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Paris architecture in the era of absolutism

From Wikipedia, the free encyclopedia

The Louvre and Tuileries Palace, royal residences of the era of French absolutism
The Louvre and Tuileries Palace, royal residences of the era of French absolutism

The architecture of Paris and its nearest surrounding suburbs in the era of absolutism (16–18th centuries)[a] went through several important historical stages: the transition from Flamboyant to the Renaissance, the emergence of the "Jesuit style" and mannerism, the birth of Baroque and Classicism, the rise of the decorative Rococo style. The Italian Wars had a great influence on Parisian architecture and urban planning, during which the court of Louis XII became acquainted with the ideas of the Italian Renaissance.

Invited Italian architects began to turn the medieval castles of French kings and court nobles into elegant palace residences with representative facades and richly decorated halls. It was under Francis I, who waged protracted wars with the Habsburgs for hegemony in the Mediterranea, that the French Renaissance flourished. The transformation of the Louvre into a royal palace was associated with the further development of Renaissance architecture in France, which dominated the entire 16th and early 17th centuries. During this time, under the influence of various factors, Parisian architecture underwent significant changes, which affected the development and appearance of the capital. The construction of the Luxembourg Palace in the first third of the 17th century ended the era of the French Renaissance in Paris, and the end of the colonnade of the eastern facade of the Louvre in the second half of the 17th century marked the formation of the classicist style.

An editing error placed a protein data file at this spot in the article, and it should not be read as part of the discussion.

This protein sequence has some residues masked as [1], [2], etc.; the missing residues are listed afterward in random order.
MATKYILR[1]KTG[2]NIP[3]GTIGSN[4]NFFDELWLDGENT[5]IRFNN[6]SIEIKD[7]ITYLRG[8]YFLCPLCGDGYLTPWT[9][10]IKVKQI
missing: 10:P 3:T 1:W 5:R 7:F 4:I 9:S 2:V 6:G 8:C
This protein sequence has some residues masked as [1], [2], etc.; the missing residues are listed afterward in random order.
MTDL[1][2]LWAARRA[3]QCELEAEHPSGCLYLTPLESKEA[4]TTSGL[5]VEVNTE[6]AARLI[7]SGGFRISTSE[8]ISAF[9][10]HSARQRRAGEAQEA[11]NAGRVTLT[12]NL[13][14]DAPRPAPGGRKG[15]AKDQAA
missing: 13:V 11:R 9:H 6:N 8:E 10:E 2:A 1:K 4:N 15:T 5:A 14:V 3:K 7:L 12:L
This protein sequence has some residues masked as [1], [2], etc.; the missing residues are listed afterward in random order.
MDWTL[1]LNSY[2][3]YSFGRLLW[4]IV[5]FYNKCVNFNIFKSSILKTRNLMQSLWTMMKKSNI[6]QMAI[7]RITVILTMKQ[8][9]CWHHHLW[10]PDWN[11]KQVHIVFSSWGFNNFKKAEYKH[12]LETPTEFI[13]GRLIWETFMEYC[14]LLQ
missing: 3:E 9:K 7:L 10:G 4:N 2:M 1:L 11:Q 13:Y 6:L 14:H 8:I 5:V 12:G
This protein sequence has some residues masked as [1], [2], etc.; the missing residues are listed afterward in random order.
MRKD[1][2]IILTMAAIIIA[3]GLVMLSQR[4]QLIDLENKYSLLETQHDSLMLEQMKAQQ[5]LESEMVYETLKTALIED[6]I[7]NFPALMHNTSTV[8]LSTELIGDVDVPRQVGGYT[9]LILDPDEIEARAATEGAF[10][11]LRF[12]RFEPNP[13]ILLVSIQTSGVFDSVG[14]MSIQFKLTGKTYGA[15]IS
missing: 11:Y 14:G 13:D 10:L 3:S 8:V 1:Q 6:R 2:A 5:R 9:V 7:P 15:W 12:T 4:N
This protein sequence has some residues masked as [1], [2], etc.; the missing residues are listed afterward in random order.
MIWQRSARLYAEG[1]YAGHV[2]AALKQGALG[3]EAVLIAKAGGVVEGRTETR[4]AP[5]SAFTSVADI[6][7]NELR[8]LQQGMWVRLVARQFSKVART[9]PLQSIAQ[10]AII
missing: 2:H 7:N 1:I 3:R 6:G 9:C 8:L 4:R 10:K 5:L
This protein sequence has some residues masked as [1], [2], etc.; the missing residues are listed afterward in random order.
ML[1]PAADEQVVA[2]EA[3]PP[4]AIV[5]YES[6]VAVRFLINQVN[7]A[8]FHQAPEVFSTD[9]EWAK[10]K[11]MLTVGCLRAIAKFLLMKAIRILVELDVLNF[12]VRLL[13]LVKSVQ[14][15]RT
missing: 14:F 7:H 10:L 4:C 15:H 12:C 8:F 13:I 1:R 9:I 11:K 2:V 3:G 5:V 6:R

After the sunset of the Renaissance in Paris, classicism for a long time coexisted with another stylistic trend - Baroque. The construction of Les Invalides at the end of the 17th century completed the monumental Baroque style, which in the first quarter of the 18th century actually turned into decoration of the mansions and palaces of the Paris aristocracy (this style of interiors was called Rococo). At the same time, classicism reigned supreme in the architecture of the city throughout the eighteenth century (its sign was Église Sainte-Geneviève, and the most grandiose urban ensemble was the Place Louis XV at the tip of the Tuileries Garden).

The architecture of the interiors of the absolutism era was most clearly expressed in the royal palaces of Paris (the Louvre, the Tuileries, the Palais-Royal and Luxembourg), as well as in the suburban residences of the Kings: Versailles, Grand and Small Trianon, Marly, Saint Germain, Saint-Cloud, Meudon, Boulogne, Muette, Vincennes, Choisy-le-Roi, Rambouillet and Fontainebleau. In the architecture of Paris of the era of absolutism, one can trace the evolution of urban compositions (palace and park ensembles and squares) from the early Renaissance to the heyday of classicism (with elements of an emerging Empire style) and Baroque. The era of absolutism ended with the Great French Revolution and the overthrow of Louis XVI. During the revolution, the symbol of tyranny was demolished - the medieval fortress-prison of the Bastille, on the site of which today is the Place de la Bastille. In addition, the revolutionary element removed royal statues from the metropolitan areas, partially destroyed or converted some churches and tax outposts.

Historical background